The Perfect Dog for your Igloo!
The American Eskimo dog is known for both its quick learning, obedience, high intelligence, resilience, and friendliness, especially towards children.
Due to their alertness and loyalty to their owner, they are initially wary of strangers, but warm up fairly quickly and are extremely affectionate.
Behavior common of the American Eskimo Dog (Miniature)
The American Eskimo dog must be part of a firm, consistent family, and needs to know who is the leader of the pack. If they do not receive this, it is likely that they will develop varying degrees of behavioral issues.
If they believe that they are in charge, they will likely develop problems with aggression and guarding.
It is of absolute necessity that they are exercised and trained regularly, otherwise they will become bored and develop issues such as separation anxiety.
Due to their history, they have a tendency to be extremely territorial if a stranger comes too close to where they live.
Appearance of the American Eskimo Dog (Miniature)
The American Eskimo dog comes in three sizes– toy, which is about 9-12 inches high, and 6 to 10 pounds. Miniature, which is 12-15 inches high, roughly 10 to 17 pounds, and standard, which is 15-20 inches, 18 to 35 pounds.
What is more notable is their pure white fur, which is long and stands off their body, similar to their relative, the Samoyed. They typically have black noses and black eyes, with pointed, triangle-like ears.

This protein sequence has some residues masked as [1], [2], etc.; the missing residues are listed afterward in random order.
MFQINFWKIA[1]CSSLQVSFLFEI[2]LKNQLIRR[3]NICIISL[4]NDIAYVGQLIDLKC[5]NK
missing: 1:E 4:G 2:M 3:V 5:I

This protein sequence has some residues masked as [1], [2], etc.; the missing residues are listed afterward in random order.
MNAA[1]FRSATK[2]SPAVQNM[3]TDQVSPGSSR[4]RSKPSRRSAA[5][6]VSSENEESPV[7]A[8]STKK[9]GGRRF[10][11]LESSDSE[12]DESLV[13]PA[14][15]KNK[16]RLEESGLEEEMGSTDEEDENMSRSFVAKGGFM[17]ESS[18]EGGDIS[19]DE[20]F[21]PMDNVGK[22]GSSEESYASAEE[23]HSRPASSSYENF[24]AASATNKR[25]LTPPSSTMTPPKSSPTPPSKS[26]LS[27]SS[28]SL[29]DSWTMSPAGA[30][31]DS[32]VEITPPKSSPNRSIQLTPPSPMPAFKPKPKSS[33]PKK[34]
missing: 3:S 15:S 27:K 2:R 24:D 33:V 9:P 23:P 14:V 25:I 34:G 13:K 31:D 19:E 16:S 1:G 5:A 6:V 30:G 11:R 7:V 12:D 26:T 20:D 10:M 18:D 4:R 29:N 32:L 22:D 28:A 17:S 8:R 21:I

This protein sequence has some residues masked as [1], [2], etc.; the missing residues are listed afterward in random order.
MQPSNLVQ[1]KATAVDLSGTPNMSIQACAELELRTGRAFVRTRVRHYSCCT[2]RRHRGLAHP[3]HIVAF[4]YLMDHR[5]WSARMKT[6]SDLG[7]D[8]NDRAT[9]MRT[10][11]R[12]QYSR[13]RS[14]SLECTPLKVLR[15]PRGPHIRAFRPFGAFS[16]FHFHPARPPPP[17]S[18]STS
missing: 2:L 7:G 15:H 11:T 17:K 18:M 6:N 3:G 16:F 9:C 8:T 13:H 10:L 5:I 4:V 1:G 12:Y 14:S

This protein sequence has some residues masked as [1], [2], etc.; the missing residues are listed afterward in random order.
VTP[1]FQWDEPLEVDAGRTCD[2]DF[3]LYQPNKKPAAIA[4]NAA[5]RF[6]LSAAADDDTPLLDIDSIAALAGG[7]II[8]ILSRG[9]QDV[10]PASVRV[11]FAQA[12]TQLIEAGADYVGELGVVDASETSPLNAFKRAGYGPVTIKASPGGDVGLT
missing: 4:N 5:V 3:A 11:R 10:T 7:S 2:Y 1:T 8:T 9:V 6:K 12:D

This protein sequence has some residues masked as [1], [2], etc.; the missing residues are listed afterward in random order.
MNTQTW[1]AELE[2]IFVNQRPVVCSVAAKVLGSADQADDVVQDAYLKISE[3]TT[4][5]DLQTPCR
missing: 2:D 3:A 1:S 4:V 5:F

Grooming your American Eskimo Dog (Miniature)
When grooming a long-haired Eskimo dog, it is essential to start off with a pin brush, in order to remove snarls and mats that are hidden among the coat. It is also recommended to spray lightly with water to avoid static and to reduce the amount of hair breakage that occurs. When first starting out, brush with the hairline, then against, so all levels of the dog coat are detangled enough to give it a bath.
When dealing with the more sensitive areas, such as the nose, the ears, or off the legs, use a slicker brush.
When approaching for giving the dog a bath, ensure that you get the nozzle close to the skin, since their fur is very dense and wiry, and is designed to keep warmth in, and water out.
History of the American Eskimo Dog (Miniature)
The American Eskimo dog was originally bred to be both a watchdog for humans, and for property, when poverty and theft was a prominent issue in the 1900s.
Contrary to its name as the “American Eskimo dog,” it is German in its origins, sharing the same bloodline as Spitz dogs. One of the reasons why the name was changed to what it is today was for anti-German propaganda during the first world war.
They rose to popularity after World War I, when they were trained specially for the American circus. They performed in the American Circus, and the owners sold American Eskimo pups after the show. Many Eskimo dogs that are alive today can be traced back to this.
Proceeding after World War II and through the years, up to 1995, they were finally recognized by the American Kennel Club as a breed, and still remain a popular breed today.